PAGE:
It’s not so much a scramjet as it is a ducted rocket with cooled air being fed to it from outside.
Inverse cycle engine or some such?
Seems to me that’s what it may be called.
Don’t quote me on that one.
I don’t ‘get’ why a great heat exchanger is so important.
Seems like it would be cooling waste heat that would better be used for propulsion.
Wow! That's quite remarkable. I would have said "that's impossible" but it sounds like they have bragging rights.
Like the SST, it'll be too pricey/noisy for commercial flight
It'll be more like getting from Edwards AFB to Benghazi within four hours
This is gotta be a scam for seeking funding, for a project they know will go nowhere, but which will keep them happily employed for a decade. In his book “Skunk Works”, Ben Rich describes his exploration of an SR-71 replacement concept that was to be hydrogen powered.
They decided it was a bad idea for a lot of reasons. A big one is demonstrated by the space shuttle. The giant external tank is mostly liquid hydrogen. Rich quickly learned you would need an enormous supply on board because they could not be refueled on a long flight. ( ie,,London to Sydney)
Also, it’s very dangerous to store and handle in large quantities. He described his trip to the national bureau of standards to meet with an expert about hydrogen and learn all he could. He describes how horrified that guy was when he asked how hard it would be to run a tank farm storing the stuff.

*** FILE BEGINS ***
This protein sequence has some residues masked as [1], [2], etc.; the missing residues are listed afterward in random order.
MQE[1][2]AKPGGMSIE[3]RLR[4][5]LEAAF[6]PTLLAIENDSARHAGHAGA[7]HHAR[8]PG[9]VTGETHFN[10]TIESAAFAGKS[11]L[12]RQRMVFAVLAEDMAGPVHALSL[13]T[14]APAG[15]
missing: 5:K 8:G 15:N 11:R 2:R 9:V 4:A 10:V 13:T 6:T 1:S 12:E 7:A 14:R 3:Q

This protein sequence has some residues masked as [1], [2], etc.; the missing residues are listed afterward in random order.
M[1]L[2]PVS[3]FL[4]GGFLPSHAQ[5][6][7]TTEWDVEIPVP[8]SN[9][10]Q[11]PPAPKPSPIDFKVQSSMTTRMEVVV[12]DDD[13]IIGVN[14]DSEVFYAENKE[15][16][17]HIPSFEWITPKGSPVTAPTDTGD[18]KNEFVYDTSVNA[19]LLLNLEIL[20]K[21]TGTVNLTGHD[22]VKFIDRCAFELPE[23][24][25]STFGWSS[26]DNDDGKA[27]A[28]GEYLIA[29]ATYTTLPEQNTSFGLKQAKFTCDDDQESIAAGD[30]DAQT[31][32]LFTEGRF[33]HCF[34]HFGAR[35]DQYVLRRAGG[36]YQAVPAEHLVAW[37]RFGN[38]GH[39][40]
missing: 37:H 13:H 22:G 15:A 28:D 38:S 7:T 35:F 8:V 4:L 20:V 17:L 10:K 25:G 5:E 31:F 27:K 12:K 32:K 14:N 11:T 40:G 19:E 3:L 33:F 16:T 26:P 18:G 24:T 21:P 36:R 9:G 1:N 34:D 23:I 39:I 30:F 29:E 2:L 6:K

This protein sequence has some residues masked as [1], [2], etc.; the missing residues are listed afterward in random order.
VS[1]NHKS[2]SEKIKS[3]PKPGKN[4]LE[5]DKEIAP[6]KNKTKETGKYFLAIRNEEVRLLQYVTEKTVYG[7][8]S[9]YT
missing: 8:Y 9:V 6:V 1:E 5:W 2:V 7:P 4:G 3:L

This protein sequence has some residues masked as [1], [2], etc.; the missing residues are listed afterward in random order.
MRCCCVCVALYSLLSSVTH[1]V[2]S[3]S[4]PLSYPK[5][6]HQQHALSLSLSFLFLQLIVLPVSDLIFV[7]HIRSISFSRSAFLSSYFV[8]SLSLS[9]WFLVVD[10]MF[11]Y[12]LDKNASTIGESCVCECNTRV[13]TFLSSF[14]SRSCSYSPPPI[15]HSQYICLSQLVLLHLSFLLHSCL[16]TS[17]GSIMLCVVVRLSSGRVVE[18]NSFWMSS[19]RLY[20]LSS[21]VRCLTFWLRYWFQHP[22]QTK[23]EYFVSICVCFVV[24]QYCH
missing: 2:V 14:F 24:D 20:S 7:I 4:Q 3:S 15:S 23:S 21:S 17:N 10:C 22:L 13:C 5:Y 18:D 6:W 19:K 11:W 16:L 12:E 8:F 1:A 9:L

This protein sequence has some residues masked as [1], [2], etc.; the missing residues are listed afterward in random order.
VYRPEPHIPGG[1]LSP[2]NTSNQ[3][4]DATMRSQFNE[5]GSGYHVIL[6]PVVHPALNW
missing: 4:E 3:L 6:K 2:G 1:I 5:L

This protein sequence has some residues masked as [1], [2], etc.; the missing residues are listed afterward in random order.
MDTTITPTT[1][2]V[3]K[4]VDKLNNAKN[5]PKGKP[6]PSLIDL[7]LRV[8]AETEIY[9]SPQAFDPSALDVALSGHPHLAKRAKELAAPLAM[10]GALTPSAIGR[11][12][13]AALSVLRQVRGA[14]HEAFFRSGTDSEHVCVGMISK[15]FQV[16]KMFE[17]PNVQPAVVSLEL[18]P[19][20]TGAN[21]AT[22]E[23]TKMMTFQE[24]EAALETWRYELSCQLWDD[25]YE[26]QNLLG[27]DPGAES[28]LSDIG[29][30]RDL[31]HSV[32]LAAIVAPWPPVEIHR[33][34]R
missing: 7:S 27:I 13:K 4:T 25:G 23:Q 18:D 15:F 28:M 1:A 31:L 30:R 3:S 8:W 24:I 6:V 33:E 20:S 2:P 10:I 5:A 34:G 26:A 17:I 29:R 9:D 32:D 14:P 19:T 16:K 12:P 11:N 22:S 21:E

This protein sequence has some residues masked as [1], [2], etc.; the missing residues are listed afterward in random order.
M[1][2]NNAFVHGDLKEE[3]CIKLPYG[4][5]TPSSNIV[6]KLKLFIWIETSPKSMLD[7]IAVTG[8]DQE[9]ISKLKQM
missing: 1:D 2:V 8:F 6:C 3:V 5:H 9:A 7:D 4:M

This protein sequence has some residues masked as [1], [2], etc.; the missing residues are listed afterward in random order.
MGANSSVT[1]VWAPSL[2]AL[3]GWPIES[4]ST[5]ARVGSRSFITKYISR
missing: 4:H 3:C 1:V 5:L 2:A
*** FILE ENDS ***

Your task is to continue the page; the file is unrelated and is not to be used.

Hydrogen has it’s fine uses, but i doubt airliner fuel is one of them.
And sure enough, towards the end of the article,,
“The HOTOL study was launched in 1986, but two years later the government refused to fund it further.
In 1989 Bond helped form Reaction and designed its new concept craft, Skylon.”
Which he hopes ESA will fund now.
I'm still trying to wrap my mind around that bit... What in the world could cool air that fast?
A cryogenic precooler?......
Liquid hydrogen, or methane.
Either will work, but the plumbing is slightly different between them.
It is a cryogenic engine.
Probably punches holes in the ozone layer.
Ergo, we MUST KILL IT!.................
My first wife could have accomplished that, but alas that’s only one engine... LOL
Think of it as a Bomber rather than Air liner. It skips into space and can’t be shot down, then comes in to drop weapons. Yes, as a weapon of war it will be built.
yes, it is a very easy concept. in chemistry you learn
PV = nRT
where p is pressure, v is volume, and t is temp
you can rearrange to T = PV / nR
so when the pressure goes up temperature goes up. at scramjet speeds the incoming pressure is waaaaaay up.
they even make small portable piston based fire starters based on this principle.
The cost of spaceflight is not the fuel or vehicles, it is the overhead.
Here is how to lower the cost of spaceflight:
1: Fire all the lawyers and bureaucrats.
2: Separate flights for cargo and humans.
3: Taxes in space, stay in space.
“What in the world could cool air that fast? “
Shock waves can cool just as well as they heat.
The materials I have studied said the hydrogen-fuel jet project was first. When it was abandoned, The SR-71 took shape, with Ben Rich’s major contribution being the Turbo/ramjet that was finally used.
No, the SCRAMJET must be brought up to operating speed with jet engines or rockets. This one is supposed to be able to take off from the ground, although I believe it would be more efficient for it to be dropped from a cargo jet.
A few basic unanswered questions....
1: How much coolant was used to achieve this temperature conversion rate per mass of airflow?